- The Washington Times - Thursday, June 8, 2006

Receiver Joey Galloway had a terrific year for Tampa Bay in 2005. But Galloway will be 35 in November and the Buccaneers’ No. 2 wideout was Ike Hilliard, who averaged just 8.1 yards a catch and is 31. So the Bucs are taking a flyer on bad boy David Boston.

The eighth pick in the 1999 draft, Boston put up monster numbers for Arizona in 2001. He signed with San Diego in 2003 and played well despite serving a one-game suspension for conduct detrimental to the team. Boston moved to Miami in 2004, promptly blew out a knee and failed a drug test, drawing a four-game NFL suspension. Boston, 27, caught just four passes in five games last season before going on injured reserve with another knee injury in November.

While the Buccaneers are keeping their fingers crossed with Boston, they’re counting on third-year man Michael Clayton. After setting team rookie records with 80 catches and 1,193 yards in 2004, Clayton — coming off knee surgery — sunk to 32 catches and 372 yards last season and scored zero touchdowns, seven fewer than in 2004.

When Clayton visited Jon Gruden to begin preparations for 2006, the Bucs’ coach reached into his desk drawer and pulled out a sheet of paper with his expectations for the team’s top 2004 draft pick.

“It was presented to me with my name, sign it or not,” Clayton said. “He laid it on the table. I read it over. I concurred. I signed it. I made a pact with Coach Gruden that I was going to get it right. I’ve been devoted to that, and I won’t change.”

Two things have already changed. Clayton is fully healthy and has dropped 13 of the 225 pounds he reported to training camp weighing last summer after a fairly inactive offseason.

Remember when? — June 1 used to be a critical date on the NFL calendar because from that date onward, players could be cut and only a pro-rated share of their remaining signing bonus would count against the salary cap, with the rest assessed the following year.

Washington, for one, signed starters Larry Centers, Marco Coleman, Mark Carrier, Bruce Smith and Deion Sanders after the June 1 cuts of 1999 and 2000 while releasing Brian Mitchell, who was on his way to becoming the NFL’s all-time leading kick returner.

In 2004, former MVP Kurt Warner was axed along with fellow big names Jeremiah Trotter, Vinny Testaverde and Jason Gildon. Kyle Turley, Todd Steussie, Bobby Taylor and Lance Schulters were cut last year as was Koren Robinson, who rebounded to make the Pro Bowl.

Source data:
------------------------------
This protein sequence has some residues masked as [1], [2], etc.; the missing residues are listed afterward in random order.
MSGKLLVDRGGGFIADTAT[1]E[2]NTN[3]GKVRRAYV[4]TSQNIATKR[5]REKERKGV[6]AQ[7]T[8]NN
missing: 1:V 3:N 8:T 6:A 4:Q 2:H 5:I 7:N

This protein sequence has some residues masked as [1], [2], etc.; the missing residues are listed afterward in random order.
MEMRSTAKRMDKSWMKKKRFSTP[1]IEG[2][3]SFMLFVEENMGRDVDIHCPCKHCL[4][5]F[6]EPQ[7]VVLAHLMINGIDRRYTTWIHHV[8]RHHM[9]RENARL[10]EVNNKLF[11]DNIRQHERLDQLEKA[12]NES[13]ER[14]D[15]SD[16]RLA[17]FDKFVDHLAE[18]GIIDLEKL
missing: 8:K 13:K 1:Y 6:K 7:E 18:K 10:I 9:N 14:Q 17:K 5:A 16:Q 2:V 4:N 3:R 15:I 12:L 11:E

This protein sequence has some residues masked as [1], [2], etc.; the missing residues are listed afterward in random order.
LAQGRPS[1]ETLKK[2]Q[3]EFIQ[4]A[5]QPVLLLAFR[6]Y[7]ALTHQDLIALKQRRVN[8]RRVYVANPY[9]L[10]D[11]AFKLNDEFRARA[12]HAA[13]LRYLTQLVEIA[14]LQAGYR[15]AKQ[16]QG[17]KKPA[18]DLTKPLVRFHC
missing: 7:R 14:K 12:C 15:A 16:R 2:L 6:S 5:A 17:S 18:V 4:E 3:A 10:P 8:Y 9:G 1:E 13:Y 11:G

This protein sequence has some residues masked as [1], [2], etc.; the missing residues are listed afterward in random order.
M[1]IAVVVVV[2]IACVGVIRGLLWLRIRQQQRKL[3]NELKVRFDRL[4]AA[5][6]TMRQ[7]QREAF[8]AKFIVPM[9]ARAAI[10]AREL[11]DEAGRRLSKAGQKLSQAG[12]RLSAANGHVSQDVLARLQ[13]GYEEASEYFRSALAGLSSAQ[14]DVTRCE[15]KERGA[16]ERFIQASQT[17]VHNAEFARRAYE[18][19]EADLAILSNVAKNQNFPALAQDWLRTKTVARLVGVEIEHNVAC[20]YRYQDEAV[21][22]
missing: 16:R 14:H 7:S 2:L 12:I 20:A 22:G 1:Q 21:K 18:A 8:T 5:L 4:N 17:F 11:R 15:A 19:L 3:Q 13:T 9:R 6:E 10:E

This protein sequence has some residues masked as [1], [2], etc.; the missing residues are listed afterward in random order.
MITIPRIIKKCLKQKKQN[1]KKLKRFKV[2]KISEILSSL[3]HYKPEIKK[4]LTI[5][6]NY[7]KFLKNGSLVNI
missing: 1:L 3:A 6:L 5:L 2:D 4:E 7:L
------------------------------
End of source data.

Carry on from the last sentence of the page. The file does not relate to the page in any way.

However, teams have become so smart at working the cap that this June 1 was like any other day in the NFL’s slow late spring. The only moves last Thursday were made by the New York Giants, who signed Ben Herrell and waived fellow “who’s he?” offensive lineman Jon Doty and running back Jerod Void. Void is right.

Brooks’ good deeds pay dividends — Buccaneers Pro Bowl linebacker Derrick Brooks began working with underprivileged Tampa Bay area youth in 1997. Brooks has taken “Brooks Bunch” members to Africa, all around the United States and on college tours. Natasha Spencer recently became the first “Brooks Bunch” member with a college degree.

“Having Derrick in my life made it easier,” Spencer told Bucs.com. “He was always talking to me about college and kept on me about where I wanted to go to school.”

Spencer graduated from Florida State, from which Brooks has two degrees, with a 3.6 grade point average and intends to go on to medical school. She’d eventually like to open a clinic back in her downtrodden area of Tampa.

“I’ve always taught them to catch the rope and then throw it back for someone else,” Brooks said.

New digs — The Bucs can’t wait to say good riddance to One Buc Place after more than 30 years in the complex of trailers and cinderblock buildings near Tampa Airport. Their new facility next to Raymond James Stadium should be ready when the team returns from training camp in Orlando in August.

“We see rodents, cockroaches with muscles, man,” running back Michael Pittman said. “But we had to make do with it. For us to get a new facility is great for this organization and this team.”

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